Solnit quotes Oakland Occupier Sunaura Taylor: “A few people making decisions that affect everyone else is not what revolution looks like; it’s what capitalism looks like.”

Peter Marshall’s book on the history of anarchism, Demanding the Impossible, points out that “The word violence comes from the Latin violare and etymologically means violation. Strictly speaking, to act violently means to treat others without respect … A violent revolution is therefore unlikely to bring about any fundamental change in human relations. Given the anarchists’ respect for the sovereignty of the individual, in the long run it is nonviolence and not violence which is implied by anarchist values.”

* * *

Keith McHenry is the author of Hungry for Peace: How You Can Help End Poverty and War with Food Not Bombs.


Anarchist Cookbook front cover(from The Anarchist Cookbook, by Keith McHenry with Chaz Bufe, Introduction by Chris Hedges, scheduled for October 2015)


When Americans think of means to change, labor organizing tends to be well down on the list, if it’s there at all. There are good reasons for this.

There have been no mass membership revolutionary unions in the U.S. for nearly a century, and the only type most Americans are familiar with are the business unions of the AFL-CIO. As “business” implies, these unions are purely in the business of selling their members’ labor. in other words, they serve as bulwarks of capitalism, not challengers to it.

As you’d expect, they’re run along traditional hierarchical lines, often quite undemocratically, with highly paid executives who are out of touch with those they supposedly represent. Also, as you’d expect, many of those executives have been markedly reactionary, two notable examples being former Teamster’s president and Nixon buddy Frank Fitzsimmons, and former AFL-CIO president George Meany, a supporter of the Viet Nam War who was completely indifferent to organizing the unorganized.

Given all this, how did the AFL-CIO become the face of labor? It did so with major assistance from the U.S. government. In the period 1905 through the early 1920s, the AFL faced a radical rival, the Industrial Workers of the World (IWW). (The CIO emerged in the 1930s and merged with the AFL in 1955.) While the AFL was a federation of craft unions, interested only in its own members’ wages, and always presented itself as being a partner with business–there are photos of AFL founder Samuel Gompers at an elegant dinner with the head of the U.S. Chamber of Commerce–the IWW was practicing militant unionism, attempting to organize all workers, and had as its goal the elimination of capitalism and a democratically controlled worker takeover of the economy.

The government found this intolerable, and subjected the IWW to continual harrassment (often in the form of mass jailing of its members) in the years prior to World War I.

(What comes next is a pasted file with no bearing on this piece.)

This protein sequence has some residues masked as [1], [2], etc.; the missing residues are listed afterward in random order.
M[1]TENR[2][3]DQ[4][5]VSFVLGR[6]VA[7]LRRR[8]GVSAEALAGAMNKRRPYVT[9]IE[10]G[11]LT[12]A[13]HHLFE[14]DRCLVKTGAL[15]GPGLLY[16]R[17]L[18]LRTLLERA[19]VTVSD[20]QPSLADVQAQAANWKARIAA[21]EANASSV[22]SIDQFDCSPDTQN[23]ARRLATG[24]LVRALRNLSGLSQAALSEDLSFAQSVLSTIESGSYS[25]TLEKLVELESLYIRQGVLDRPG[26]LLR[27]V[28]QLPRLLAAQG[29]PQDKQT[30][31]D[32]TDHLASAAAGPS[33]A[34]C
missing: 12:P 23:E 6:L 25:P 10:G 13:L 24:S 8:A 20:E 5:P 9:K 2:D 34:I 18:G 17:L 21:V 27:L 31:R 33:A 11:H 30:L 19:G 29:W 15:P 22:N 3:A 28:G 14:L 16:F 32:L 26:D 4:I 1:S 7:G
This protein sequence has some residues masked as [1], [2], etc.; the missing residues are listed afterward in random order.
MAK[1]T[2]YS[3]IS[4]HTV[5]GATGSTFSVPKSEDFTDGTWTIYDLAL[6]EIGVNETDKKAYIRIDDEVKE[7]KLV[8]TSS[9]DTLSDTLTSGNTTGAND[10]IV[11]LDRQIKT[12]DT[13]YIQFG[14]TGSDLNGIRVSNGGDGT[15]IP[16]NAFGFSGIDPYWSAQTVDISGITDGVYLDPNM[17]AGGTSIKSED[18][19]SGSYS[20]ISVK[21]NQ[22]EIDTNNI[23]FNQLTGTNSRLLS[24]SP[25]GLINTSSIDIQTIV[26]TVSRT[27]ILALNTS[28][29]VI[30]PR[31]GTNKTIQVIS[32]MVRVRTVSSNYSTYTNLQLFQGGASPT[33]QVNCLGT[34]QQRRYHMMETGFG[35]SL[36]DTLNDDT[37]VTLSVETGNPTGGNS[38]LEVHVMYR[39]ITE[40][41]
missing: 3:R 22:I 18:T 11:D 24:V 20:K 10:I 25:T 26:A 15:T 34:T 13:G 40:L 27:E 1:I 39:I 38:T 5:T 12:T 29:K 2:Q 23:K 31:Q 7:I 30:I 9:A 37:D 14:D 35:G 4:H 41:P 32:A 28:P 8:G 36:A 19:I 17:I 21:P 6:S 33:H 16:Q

When Democrat Woodrow Wilson broke his campaign pledge and involved the U.S. in that war, the AFL supported U.S. involvement, and the IWW opposed it. As a result, repression of the IWW intensified, with many IWW members jailed for expressing opposition to the war, and many others jailed for refusing to be conscripted. In the red scare that followed the war, many states passed “criminal syndicalism” laws, which banned unionism of the IWW type. As a result of all this, thousands of IWW members were imprisoned, often for years, during World War I and its aftermath. And the government all but succeeded in totally destroying the IWW. (Today, the IWW survives with perhaps 5,000 members.)

The AFL (and its later partner, the CIO) stepped into this void and emerged as the only kind of union entity most Americans know, or can even conceive of.

The percentage of American workers represented by the AFL-CIO has plummeted from its high point of 34% of nongoverment workers in 1940 to under 7% today. And that percentage is still falling. (Today, the bulk of the AFL-CIO’s members are government workers, with its unions representing over 35% of them.)

Why has the percentage of nongoverment workers fallen so far? AFL-CIO backers would (correctly) point to the laws passed since World War II that hamstring the union movement (notably “right to work” laws and the Taft-Hartley and Sherman Acts–laws which among other things prohibit secondary boycotts and allow the government to order striking workers back to work.) AFL-CIO backers would also point to lack of enforcement of laws protecting workers who try to organize; because of that lack of enforcement, employers have fired organizers with impunity for decades.

But there’s another reason too: the very nature of the business unions (hierarchical, often undemocratic, often corrupt), and beyond that their utter lack of an inspiring vision. Many invite noninvolvement of members–just pay your dues and leave the rest to us. And having no goals beyond selling your members’ work lives for the highest amount you can get simply isn’t inspirational.

So, is labor organizing ineffective as a means to change? Not necessarily. In the 1930s in Spain, revolutionary unionism of the IWW type, as practiced by the anarchist Spanish Confederacion Nacional del Trabajo (CNT), did lead to a genuine revolution and social transformation in approximately half of Spain, including Catalonia, its major industrial region. That social transformation lasted approximately two years, until it was crushed by the anarchists’  Communist “allies” and the combined military forces of Spanish, Italian, and German fascism. This, however, does not take away from the achievements of the Spanish anarchists. And it provides evidence that revolutionary labor organizing can lead to fundamental political, social, and economic change.